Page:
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Seven miners, made redundant when Kellingley Colliery in Beal, North Yorkshire, closed down last December, are fighting their collective misfortune by training for a new career in the telecoms industry.

Sheffield-based Network Training and Resource Solutions (ntrs), the training and resourcing partner of globally operational Linbrooke Services, caught wind of the mass redundancy and decided to tackle the issue head-on.

Tony Gaunt, ntrs’ head of training, approached the former miners with the offer to help transfer their skills and guide them back into work by becoming masters of a new trade. Meeting with the miners, Tony discussed the training opportunities ntrs could provide and the potential opportunity of being deployed across the rail and or subsea transmission sectors following the training.

‘Many miners have proactive, hands-on experience of operating plant and machinery in a safety critical environment, very similar to the type of work we do in the rail industry,’ says Ebony Soltani, marketing director for both Linbrooke and ntrs. ‘So, yeah, we jumped at the opportunity to connect with these men.’

All seven are currently training at ntrs’ reputable National Training Academy in Ecclesfield, Sheffield. The training includes the theory and practical aspects of telecoms and a thorough familiarisation with the railway, including track safety.


No stranger to transferable skills techniques, Lee Hallam, chief executive and founder of ntrs, believes in employing second careerists – individuals who have already served several years in either Her Majesty’s Forces or a comparable profession.

Having established a synergy with current UK markets affected by redundancies, ntrs also works alongside the Royal Marines Charity and the Ministry of Defence (MOD) to deliver resettlement programmes for ex-service personnel, ultimately providing them with new careers throughout the rail and utilities sectors.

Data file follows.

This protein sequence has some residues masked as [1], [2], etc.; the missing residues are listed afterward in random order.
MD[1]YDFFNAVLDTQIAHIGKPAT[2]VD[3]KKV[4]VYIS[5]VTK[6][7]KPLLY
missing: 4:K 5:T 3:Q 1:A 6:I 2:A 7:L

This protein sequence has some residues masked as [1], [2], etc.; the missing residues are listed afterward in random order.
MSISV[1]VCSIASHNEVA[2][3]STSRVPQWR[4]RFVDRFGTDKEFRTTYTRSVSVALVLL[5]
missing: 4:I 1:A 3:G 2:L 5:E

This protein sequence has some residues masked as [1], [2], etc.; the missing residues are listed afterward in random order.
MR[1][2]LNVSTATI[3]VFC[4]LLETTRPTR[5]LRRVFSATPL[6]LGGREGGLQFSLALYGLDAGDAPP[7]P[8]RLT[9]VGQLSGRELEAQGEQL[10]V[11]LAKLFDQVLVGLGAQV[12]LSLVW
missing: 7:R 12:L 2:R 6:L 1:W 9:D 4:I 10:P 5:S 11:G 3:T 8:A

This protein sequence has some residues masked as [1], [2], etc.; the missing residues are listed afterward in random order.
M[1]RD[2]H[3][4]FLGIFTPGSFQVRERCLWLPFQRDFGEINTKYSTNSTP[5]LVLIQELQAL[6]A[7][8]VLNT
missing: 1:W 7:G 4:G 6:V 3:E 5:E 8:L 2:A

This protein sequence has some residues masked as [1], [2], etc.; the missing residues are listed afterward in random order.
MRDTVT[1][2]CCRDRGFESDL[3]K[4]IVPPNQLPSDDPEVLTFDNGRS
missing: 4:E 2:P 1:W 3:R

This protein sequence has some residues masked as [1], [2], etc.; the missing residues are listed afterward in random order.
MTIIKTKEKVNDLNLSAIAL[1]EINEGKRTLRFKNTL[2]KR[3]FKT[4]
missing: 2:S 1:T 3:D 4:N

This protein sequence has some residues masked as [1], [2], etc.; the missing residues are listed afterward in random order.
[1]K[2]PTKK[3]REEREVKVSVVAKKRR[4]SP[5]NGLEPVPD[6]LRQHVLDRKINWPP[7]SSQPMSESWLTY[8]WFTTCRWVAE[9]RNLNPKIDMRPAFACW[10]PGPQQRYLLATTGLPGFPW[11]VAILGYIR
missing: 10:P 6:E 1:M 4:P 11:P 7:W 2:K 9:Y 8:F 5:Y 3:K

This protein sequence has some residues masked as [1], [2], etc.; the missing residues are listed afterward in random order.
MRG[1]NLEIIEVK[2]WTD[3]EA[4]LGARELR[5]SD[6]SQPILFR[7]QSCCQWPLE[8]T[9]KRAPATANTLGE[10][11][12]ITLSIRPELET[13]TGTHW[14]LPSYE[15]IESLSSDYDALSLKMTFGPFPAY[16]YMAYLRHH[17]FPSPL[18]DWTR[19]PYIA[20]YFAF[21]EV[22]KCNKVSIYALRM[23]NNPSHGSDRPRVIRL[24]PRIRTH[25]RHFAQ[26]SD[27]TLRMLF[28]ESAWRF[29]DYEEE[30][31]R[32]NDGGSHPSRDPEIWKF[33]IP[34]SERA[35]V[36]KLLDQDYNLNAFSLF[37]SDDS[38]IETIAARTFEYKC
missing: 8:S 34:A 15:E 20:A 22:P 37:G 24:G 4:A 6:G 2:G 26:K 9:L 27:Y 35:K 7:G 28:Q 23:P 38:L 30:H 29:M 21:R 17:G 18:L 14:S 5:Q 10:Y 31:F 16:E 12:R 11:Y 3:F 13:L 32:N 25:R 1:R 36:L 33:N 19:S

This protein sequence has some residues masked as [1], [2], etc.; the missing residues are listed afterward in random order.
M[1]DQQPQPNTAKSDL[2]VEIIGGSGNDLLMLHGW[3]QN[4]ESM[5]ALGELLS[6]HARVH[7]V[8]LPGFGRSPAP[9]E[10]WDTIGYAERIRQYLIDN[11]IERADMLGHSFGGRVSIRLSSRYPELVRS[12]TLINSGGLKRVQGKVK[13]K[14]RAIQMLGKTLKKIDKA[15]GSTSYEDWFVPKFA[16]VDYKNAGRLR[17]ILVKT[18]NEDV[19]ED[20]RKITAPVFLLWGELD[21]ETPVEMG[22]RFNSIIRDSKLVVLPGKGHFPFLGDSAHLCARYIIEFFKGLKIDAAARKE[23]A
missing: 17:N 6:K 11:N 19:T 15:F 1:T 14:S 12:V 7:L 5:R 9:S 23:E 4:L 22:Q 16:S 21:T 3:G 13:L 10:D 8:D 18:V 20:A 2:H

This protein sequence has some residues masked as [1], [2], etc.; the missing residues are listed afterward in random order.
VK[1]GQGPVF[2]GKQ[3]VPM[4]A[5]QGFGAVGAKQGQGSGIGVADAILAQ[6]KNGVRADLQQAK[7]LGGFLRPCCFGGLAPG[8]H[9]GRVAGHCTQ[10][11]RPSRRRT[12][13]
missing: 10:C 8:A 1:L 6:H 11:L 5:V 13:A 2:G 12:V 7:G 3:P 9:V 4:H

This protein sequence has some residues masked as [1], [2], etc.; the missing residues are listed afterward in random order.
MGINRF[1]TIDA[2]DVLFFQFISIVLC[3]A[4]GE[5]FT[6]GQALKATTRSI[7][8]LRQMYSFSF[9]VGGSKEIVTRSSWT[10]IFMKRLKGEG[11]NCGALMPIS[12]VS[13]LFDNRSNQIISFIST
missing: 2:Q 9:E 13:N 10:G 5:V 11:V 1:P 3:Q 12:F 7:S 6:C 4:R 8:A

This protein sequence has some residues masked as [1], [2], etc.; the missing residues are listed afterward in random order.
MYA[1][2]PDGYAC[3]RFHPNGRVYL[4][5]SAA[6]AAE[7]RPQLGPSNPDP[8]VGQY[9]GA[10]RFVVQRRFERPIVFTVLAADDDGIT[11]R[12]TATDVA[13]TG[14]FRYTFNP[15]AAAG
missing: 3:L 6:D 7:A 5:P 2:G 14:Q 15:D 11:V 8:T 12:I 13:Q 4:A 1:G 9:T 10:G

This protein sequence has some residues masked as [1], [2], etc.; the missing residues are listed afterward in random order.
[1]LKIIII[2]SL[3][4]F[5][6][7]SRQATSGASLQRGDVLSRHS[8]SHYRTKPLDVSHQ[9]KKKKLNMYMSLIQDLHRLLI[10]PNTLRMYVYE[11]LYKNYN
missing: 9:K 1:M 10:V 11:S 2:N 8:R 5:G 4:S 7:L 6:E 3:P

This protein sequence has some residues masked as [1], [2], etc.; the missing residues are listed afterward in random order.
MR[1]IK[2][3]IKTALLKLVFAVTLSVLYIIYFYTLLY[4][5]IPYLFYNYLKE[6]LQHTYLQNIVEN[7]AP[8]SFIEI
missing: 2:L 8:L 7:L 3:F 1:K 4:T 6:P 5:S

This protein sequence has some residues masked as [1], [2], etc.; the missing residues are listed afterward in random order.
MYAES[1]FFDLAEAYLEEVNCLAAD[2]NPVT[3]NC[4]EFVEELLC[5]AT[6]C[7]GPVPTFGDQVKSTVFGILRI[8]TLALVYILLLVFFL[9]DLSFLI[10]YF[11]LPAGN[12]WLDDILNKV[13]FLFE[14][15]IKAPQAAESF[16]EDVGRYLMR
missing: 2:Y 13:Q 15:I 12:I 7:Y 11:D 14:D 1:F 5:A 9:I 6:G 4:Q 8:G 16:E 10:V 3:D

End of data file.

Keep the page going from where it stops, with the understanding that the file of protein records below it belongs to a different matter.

‘We find people who have already proven their dedication, commitment and loyalty within the military and who recognise the need for team work. They identify with the sense of camaraderie out on track straightaway,’ says Lee Hallam. ‘Night shifts and odd hours don’t faze them and they regard the job as a mission, consistently going the extra mile to deliver safely and efficiently.’

Lee himself served nearly 10 years with the Royal Marines and has also worked as a police officer. He retrained as a telecoms engineer before later specialising in the installation of subsea cable systems in the Pacific Ocean.


Ntrs’ National Training Academy is an accredited City & Guilds training facility, preferred training provider for the National Skills Academy for Rail (NSAR) and an EAL (Excellence in Achievement & Learning) approved assessment centre.

With an established track record of not only providing military resettlement programmes and CV support, ntrs also offer a wide range of courses for both businesses upskilling their workforce and individuals looking to further their careers.

As the ex-miners go through the syllabus, they will be meeting four recent Royal Marines who are also training via ntrs within power and telecoms. Whether by sea or by land, ntrs is continually pushing ahead with more retraining programmes to strengthen and benefit the rail industry.